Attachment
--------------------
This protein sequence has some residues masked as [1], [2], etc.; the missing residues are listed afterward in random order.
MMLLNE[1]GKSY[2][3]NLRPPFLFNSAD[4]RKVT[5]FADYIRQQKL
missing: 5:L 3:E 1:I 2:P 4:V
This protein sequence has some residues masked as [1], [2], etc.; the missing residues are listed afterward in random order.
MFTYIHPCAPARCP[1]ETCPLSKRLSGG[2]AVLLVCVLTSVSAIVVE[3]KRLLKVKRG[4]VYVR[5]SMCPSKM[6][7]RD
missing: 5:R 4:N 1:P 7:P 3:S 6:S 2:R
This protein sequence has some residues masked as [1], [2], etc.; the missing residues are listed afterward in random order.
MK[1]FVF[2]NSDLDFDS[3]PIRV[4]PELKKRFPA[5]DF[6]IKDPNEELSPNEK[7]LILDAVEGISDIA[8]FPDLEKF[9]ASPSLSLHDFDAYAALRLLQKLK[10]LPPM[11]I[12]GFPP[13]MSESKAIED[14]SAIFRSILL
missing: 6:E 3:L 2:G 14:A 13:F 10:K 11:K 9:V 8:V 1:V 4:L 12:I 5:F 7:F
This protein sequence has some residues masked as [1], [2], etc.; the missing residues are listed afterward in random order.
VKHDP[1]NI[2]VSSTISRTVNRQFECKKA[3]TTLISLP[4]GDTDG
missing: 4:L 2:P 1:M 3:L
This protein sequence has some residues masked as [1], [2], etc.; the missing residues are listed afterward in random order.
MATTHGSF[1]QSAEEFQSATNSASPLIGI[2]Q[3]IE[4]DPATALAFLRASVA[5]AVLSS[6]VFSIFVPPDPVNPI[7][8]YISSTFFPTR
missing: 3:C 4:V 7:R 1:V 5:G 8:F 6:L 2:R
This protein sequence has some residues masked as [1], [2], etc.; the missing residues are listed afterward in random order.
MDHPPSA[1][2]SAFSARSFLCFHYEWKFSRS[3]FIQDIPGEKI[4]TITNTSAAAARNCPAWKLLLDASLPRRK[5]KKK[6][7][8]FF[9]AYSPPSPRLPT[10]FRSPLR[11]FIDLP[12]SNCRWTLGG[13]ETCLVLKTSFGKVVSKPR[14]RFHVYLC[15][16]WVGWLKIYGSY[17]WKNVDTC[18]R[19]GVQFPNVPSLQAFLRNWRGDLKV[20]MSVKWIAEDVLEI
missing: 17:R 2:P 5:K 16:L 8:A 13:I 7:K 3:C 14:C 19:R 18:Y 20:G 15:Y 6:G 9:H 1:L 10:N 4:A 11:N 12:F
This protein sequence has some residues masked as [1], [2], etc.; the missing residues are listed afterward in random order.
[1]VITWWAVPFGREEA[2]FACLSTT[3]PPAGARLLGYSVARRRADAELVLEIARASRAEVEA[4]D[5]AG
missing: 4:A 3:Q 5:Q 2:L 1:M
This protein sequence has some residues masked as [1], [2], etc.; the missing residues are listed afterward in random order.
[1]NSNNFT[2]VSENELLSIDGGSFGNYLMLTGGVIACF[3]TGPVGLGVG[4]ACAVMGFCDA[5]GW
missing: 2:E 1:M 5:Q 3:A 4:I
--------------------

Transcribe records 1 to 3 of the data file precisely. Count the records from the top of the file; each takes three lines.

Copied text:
This protein sequence has some residues masked as [1], [2], etc.; the missing residues are listed afterward in random order.
MMLLNE[1]GKSY[2][3]NLRPPFLFNSAD[4]RKVT[5]FADYIRQQKL
missing: 5:L 3:E 1:I 2:P 4:V
This protein sequence has some residues masked as [1], [2], etc.; the missing residues are listed afterward in random order.
MFTYIHPCAPARCP[1]ETCPLSKRLSGG[2]AVLLVCVLTSVSAIVVE[3]KRLLKVKRG[4]VYVR[5]SMCPSKM[6][7]RD
missing: 5:R 4:N 1:P 7:P 3:S 6:S 2:R
This protein sequence has some residues masked as [1], [2], etc.; the missing residues are listed afterward in random order.
MK[1]FVF[2]NSDLDFDS[3]PIRV[4]PELKKRFPA[5]DF[6]IKDPNEELSPNEK[7]LILDAVEGISDIA[8]FPDLEKF[9]ASPSLSLHDFDAYAALRLLQKLK[10]LPPM[11]I[12]GFPP[13]MSESKAIED[14]SAIFRSILL
missing: 6:E 3:L 2:G 14:A 13:F 10:K 11:K 9:V 8:V 1:V 4:L 12:I 5:F 7:F